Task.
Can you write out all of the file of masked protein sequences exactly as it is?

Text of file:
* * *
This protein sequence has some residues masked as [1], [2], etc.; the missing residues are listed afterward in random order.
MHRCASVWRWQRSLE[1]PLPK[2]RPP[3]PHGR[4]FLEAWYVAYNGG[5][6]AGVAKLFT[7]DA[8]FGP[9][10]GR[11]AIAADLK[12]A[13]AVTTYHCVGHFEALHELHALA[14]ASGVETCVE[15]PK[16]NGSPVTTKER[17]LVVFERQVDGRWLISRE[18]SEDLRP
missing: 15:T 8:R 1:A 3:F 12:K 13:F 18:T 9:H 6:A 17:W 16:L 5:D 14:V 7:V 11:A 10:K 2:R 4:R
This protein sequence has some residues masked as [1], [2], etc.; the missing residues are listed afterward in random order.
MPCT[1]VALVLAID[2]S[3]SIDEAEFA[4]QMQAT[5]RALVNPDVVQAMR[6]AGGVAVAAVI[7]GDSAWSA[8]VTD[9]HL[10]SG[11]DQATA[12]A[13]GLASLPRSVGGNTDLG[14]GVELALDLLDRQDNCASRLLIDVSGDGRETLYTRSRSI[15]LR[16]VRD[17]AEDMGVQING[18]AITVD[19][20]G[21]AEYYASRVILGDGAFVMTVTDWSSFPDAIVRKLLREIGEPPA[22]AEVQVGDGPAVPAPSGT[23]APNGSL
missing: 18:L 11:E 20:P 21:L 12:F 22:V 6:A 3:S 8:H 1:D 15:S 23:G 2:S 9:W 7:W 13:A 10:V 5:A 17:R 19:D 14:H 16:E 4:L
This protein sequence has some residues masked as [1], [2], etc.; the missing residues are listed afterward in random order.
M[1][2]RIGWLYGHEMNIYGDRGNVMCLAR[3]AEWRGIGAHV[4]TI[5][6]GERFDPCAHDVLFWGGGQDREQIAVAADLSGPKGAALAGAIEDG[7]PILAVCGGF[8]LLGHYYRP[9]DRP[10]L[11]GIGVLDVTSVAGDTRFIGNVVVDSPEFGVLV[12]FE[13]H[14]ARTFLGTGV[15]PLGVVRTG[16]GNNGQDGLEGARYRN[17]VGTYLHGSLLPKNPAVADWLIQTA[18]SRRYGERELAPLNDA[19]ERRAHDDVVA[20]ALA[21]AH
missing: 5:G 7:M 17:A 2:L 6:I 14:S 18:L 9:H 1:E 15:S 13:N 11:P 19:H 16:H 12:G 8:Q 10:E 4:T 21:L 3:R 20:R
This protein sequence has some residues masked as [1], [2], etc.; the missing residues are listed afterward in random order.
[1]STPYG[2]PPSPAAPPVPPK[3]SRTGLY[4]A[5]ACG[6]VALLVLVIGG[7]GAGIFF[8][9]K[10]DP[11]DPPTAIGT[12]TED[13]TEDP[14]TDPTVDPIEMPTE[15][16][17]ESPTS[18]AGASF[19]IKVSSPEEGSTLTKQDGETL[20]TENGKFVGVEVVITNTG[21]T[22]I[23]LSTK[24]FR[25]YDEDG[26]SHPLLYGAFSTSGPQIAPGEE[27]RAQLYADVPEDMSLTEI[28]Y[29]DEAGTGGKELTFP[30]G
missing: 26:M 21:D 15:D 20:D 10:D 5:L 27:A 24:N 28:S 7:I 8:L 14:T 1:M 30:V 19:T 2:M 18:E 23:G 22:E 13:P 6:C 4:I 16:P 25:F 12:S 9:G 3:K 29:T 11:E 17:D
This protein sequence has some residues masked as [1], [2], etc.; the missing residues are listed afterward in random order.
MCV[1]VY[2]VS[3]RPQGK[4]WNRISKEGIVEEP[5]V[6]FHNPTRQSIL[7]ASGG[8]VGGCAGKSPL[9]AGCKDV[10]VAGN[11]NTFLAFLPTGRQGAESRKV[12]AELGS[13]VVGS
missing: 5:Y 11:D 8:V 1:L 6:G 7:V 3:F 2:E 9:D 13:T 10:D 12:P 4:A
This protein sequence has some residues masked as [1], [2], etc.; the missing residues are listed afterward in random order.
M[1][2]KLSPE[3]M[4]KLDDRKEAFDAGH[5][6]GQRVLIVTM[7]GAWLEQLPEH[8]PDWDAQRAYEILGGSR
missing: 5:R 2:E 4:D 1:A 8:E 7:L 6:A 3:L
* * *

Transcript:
This protein sequence has some residues masked as [1], [2], etc.; the missing residues are listed afterward in random order.
MHRCASVWRWQRSLE[1]PLPK[2]RPP[3]PHGR[4]FLEAWYVAYNGG[5][6]AGVAKLFT[7]DA[8]FGP[9][10]GR[11]AIAADLK[12]A[13]AVTTYHCVGHFEALHELHALA[14]ASGVETCVE[15]PK[16]NGSPVTTKER[17]LVVFERQVDGRWLISRE[18]SEDLRP
missing: 15:T 8:R 1:A 3:F 12:K 13:F 18:T 9:H 6:A 17:W 16:L 5:D 14:V 7:V 11:A 10:K 2:R 4:R
This protein sequence has some residues masked as [1], [2], etc.; the missing residues are listed afterward in random order.
MPCT[1]VALVLAID[2]S[3]SIDEAEFA[4]QMQAT[5]RALVNPDVVQAMR[6]AGGVAVAAVI[7]GDSAWSA[8]VTD[9]HL[10]SG[11]DQATA[12]A[13]GLASLPRSVGGNTDLG[14]GVELALDLLDRQDNCASRLLIDVSGDGRETLYTRSRSI[15]LR[16]VRD[17]AEDMGVQING[18]AITVD[19][20]G[21]AEYYASRVILGDGAFVMTVTDWSSFPDAIVRKLLREIGEPPA[22]AEVQVGDGPAVPAPSGT[23]APNGSL
missing: 18:L 11:E 20:P 21:L 12:F 22:V 6:A 3:S 8:H 1:D 15:S 23:G 2:S 9:W 7:W 13:A 10:V 5:A 17:R 19:D 14:H 16:E 4:L
This protein sequence has some residues masked as [1], [2], etc.; the missing residues are listed afterward in random order.
M[1][2]RIGWLYGHEMNIYGDRGNVMCLAR[3]AEWRGIGAHV[4]TI[5][6]GERFDPCAHDVLFWGGGQDREQIAVAADLSGPKGAALAGAIEDG[7]PILAVCGGF[8]LLGHYYRP[9]DRP[10]L[11]GIGVLDVTSVAGDTRFIGNVVVDSPEFGVLV[12]FE[13]H[14]ARTFLGTGV[15]PLGVVRTG[16]GNNGQDGLEGARYRN[17]VGTYLHGSLLPKNPAVADWLIQTA[18]SRRYGERELAPLNDA[19]ERRAHDDVVA[20]ALA[21]AH
missing: 5:G 7:M 17:A 2:L 6:I 14:S 18:L 9:H 1:E 15:S 13:N 11:P 19:H 16:H 12:G 8:Q 10:E 4:T 21:L 3:R 20:R
This protein sequence has some residues masked as [1], [2], etc.; the missing residues are listed afterward in random order.
[1]STPYG[2]PPSPAAPPVPPK[3]SRTGLY[4]A[5]ACG[6]VALLVLVIGG[7]GAGIFF[8][9]K[10]DP[11]DPPTAIGT[12]TED[13]TEDP[14]TDPTVDPIEMPTE[15][16][17]ESPTS[18]AGASF[19]IKVSSPEEGSTLTKQDGETL[20]TENGKFVGVEVVITNTG[21]T[22]I[23]LSTK[24]FR[25]YDEDG[26]SHPLLYGAFSTSGPQIAPGEE[27]RAQLYADVPEDMSLTEI[28]Y[29]DEAGTGGKELTFP[30]G
missing: 26:M 21:D 15:D 20:D 10:D 5:L 27:A 24:N 28:S 7:I 8:L 14:T 1:M 30:V 19:T 2:M 18:E 23:G 22:E 13:P 6:C 4:I 16:P 25:F 12:S 9:G 3:K 29:T 11:E 17:D
This protein sequence has some residues masked as [1], [2], etc.; the missing residues are listed afterward in random order.
MCV[1]VY[2]VS[3]RPQGK[4]WNRISKEGIVEEP[5]V[6]FHNPTRQSIL[7]ASGG[8]VGGCAGKSPL[9]AGCKDV[10]VAGN[11]NTFLAFLPTGRQGAESRKV[12]AELGS[13]VVGS
missing: 5:Y 11:D 8:V 1:L 6:G 7:V 3:F 2:E 9:D 13:T 10:D 12:P 4:A
This protein sequence has some residues masked as [1], [2], etc.; the missing residues are listed afterward in random order.
M[1][2]KLSPE[3]M[4]KLDDRKEAFDAGH[5][6]GQRVLIVTM[7]GAWLEQLPEH[8]PDWDAQRAYEILGGSR
missing: 5:R 2:E 4:D 1:A 8:E 7:L 6:A 3:L